Re: James Ellroy for the Pulitzer? WAS: Re: RARA-AVIS: Elmore Leonard

From: David Moran (
Date: 22 Jan 2004 wrote:

> > I haven't discovered a new American writer I've been really excited about in
> > ten years (when I simultaneously happened upon Cormac McCarthy and James
> > Ellroy). But, then again, if Leonard or Ellroy don't deserve to win a
> >Nobel, who in America really does?
> Two words: Walter Moseley.

I haven't ventured too very deeply into his work. I read "Devil in a Blue Dress" a long time ago because everyone always crows about it, and then "A Red Death" shortly afterward. I hated them both, though. Then I saw the movie for "Always Outnumbered, Always Outgunned," which I liked better than the Rawlins stuff, mostly because it's not trying too hard to be a mystery (I don't know how closely it follows the book though; I hated the Denzel Washington "Devil"). About two months ago I figured I'd give Mosley another shot--I'm generous that way--and try one of the later Easy Rawlins books, so I read the short story collection, "Six Easy Pieces." Surprise, surprise, I disliked that one too, although I liked it better than either of the previous two books of his that I'd read.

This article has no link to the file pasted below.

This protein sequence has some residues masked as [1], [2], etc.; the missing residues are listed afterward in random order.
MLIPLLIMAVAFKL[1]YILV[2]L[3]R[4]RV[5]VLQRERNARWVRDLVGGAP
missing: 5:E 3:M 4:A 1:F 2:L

He'd be a much better writer if he stopped forcing mysteries into his stories. He writes bad mysteries, I think, pretty tepid stuff; the kind of painfully four-square Chandler knockoffs that people have been doing to death (and doing it better) for decades. What does interest me in his novels are the oddly bourgeois dreams and aspirations Easy Rawlins has. On the one hand, he's this negro counterculture type (not by any kind of hippie-ness, but by virtue of his race in a racist society), with the genre's requisite dislike for authority...on the other hand all he really wants to do is own property and be a landlord. That's something you don't see in mysteries every day...or in "straight" fiction for that matter.

My general take on him is that he's an ambitious (points there) but not terribly talented writer who has some perverse fascination for a genre that cripples everything that IS good about his writing. I tend to think of him as part of that wave of 1980s mystery/crime writers who got (and still get) a lot of press as previously excluded minorities "redefining" the genre (cf. Sara Paretsky, whom I like even less than Mosley).

Also, like Sara P., I find Mosley gratingly, stupidly, almost poisonously liberal. Paretsky's much worse with her dopey diatribes, but Mosley is a pretty serious offender too. And I'm one who considers himself pretty far on the left, too.

David Moran

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This archive was generated by hypermail 2b29 : 22 Jan 2004 EST